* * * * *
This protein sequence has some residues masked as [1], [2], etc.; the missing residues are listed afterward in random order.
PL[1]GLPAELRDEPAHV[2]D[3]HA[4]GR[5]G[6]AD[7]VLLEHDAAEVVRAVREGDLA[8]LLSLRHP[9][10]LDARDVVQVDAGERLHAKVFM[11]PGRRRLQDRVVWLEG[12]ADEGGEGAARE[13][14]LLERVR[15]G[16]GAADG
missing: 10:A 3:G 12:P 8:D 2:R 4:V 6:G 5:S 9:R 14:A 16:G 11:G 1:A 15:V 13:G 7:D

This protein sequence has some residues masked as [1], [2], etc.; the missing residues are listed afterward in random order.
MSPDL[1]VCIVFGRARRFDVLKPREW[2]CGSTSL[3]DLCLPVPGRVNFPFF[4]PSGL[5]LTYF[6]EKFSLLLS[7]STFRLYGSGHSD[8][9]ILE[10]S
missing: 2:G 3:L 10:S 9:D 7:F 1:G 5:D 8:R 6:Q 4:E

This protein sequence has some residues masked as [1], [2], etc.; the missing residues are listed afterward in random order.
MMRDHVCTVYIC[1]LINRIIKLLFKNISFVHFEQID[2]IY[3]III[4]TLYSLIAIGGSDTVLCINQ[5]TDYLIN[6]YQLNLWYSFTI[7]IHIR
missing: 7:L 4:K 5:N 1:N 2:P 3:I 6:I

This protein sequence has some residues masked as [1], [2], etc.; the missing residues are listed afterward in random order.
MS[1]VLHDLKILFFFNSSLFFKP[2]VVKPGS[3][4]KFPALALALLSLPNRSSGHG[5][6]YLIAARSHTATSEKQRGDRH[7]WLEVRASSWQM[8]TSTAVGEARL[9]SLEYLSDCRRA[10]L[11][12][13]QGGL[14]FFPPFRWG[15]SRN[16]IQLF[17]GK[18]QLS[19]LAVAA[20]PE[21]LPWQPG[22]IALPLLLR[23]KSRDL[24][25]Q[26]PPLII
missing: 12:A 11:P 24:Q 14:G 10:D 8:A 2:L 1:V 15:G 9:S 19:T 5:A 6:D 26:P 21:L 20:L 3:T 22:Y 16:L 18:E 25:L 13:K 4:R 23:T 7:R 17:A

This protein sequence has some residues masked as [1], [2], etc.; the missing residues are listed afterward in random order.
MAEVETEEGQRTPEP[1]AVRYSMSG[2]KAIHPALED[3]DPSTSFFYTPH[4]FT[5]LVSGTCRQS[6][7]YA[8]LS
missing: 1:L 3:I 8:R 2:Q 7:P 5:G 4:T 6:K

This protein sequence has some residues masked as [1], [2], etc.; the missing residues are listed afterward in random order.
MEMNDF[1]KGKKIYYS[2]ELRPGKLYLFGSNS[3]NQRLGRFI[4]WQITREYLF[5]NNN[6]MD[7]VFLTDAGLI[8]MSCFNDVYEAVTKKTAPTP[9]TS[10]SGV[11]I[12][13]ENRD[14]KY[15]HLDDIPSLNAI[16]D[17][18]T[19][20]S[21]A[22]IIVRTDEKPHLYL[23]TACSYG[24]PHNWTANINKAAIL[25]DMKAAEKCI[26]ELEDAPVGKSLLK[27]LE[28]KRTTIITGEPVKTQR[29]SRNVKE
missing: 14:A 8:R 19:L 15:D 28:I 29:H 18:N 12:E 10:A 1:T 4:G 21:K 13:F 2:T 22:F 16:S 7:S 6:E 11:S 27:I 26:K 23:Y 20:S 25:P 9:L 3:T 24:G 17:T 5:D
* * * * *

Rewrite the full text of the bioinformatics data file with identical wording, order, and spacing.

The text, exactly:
This protein sequence has some residues masked as [1], [2], etc.; the missing residues are listed afterward in random order.
PL[1]GLPAELRDEPAHV[2]D[3]HA[4]GR[5]G[6]AD[7]VLLEHDAAEVVRAVREGDLA[8]LLSLRHP[9][10]LDARDVVQVDAGERLHAKVFM[11]PGRRRLQDRVVWLEG[12]ADEGGEGAARE[13][14]LLERVR[15]G[16]GAADG
missing: 10:A 3:G 12:P 8:D 2:R 4:V 6:G 5:S 9:R 14:A 16:G 11:G 1:A 15:V 13:G 7:D

This protein sequence has some residues masked as [1], [2], etc.; the missing residues are listed afterward in random order.
MSPDL[1]VCIVFGRARRFDVLKPREW[2]CGSTSL[3]DLCLPVPGRVNFPFF[4]PSGL[5]LTYF[6]EKFSLLLS[7]STFRLYGSGHSD[8][9]ILE[10]S
missing: 2:G 3:L 10:S 9:D 7:F 1:G 5:D 8:R 6:Q 4:E

This protein sequence has some residues masked as [1], [2], etc.; the missing residues are listed afterward in random order.
MMRDHVCTVYIC[1]LINRIIKLLFKNISFVHFEQID[2]IY[3]III[4]TLYSLIAIGGSDTVLCINQ[5]TDYLIN[6]YQLNLWYSFTI[7]IHIR
missing: 7:L 4:K 5:N 1:N 2:P 3:I 6:I

This protein sequence has some residues masked as [1], [2], etc.; the missing residues are listed afterward in random order.
MS[1]VLHDLKILFFFNSSLFFKP[2]VVKPGS[3][4]KFPALALALLSLPNRSSGHG[5][6]YLIAARSHTATSEKQRGDRH[7]WLEVRASSWQM[8]TSTAVGEARL[9]SLEYLSDCRRA[10]L[11][12][13]QGGL[14]FFPPFRWG[15]SRN[16]IQLF[17]GK[18]QLS[19]LAVAA[20]PE[21]LPWQPG[22]IALPLLLR[23]KSRDL[24][25]Q[26]PPLII
missing: 12:A 11:P 24:Q 14:G 10:D 8:A 2:L 1:V 15:G 9:S 19:T 5:A 6:D 26:P 21:L 20:L 3:T 22:Y 16:L 18:E 25:L 13:K 4:R 23:T 7:R 17:A

This protein sequence has some residues masked as [1], [2], etc.; the missing residues are listed afterward in random order.
MAEVETEEGQRTPEP[1]AVRYSMSG[2]KAIHPALED[3]DPSTSFFYTPH[4]FT[5]LVSGTCRQS[6][7]YA[8]LS
missing: 1:L 3:I 8:R 2:Q 7:P 5:G 4:T 6:K

This protein sequence has some residues masked as [1], [2], etc.; the missing residues are listed afterward in random order.
MEMNDF[1]KGKKIYYS[2]ELRPGKLYLFGSNS[3]NQRLGRFI[4]WQITREYLF[5]NNN[6]MD[7]VFLTDAGLI[8]MSCFNDVYEAVTKKTAPTP[9]TS[10]SGV[11]I[12][13]ENRD[14]KY[15]HLDDIPSLNAI[16]D[17][18]T[19][20]S[21]A[22]IIVRTDEKPHLYL[23]TACSYG[24]PHNWTANINKAAIL[25]DMKAAEKCI[26]ELEDAPVGKSLLK[27]LE[28]KRTTIITGEPVKTQR[29]SRNVKE
missing: 14:A 8:R 19:L 15:D 28:I 29:H 18:N 12:E 10:A 1:T 4:G 21:K 13:F 2:T 22:F 16:S 7:S 6:E 11:S 27:I 26:K 23:Y 20:S 25:P 9:L 3:T 24:G 17:T 5:D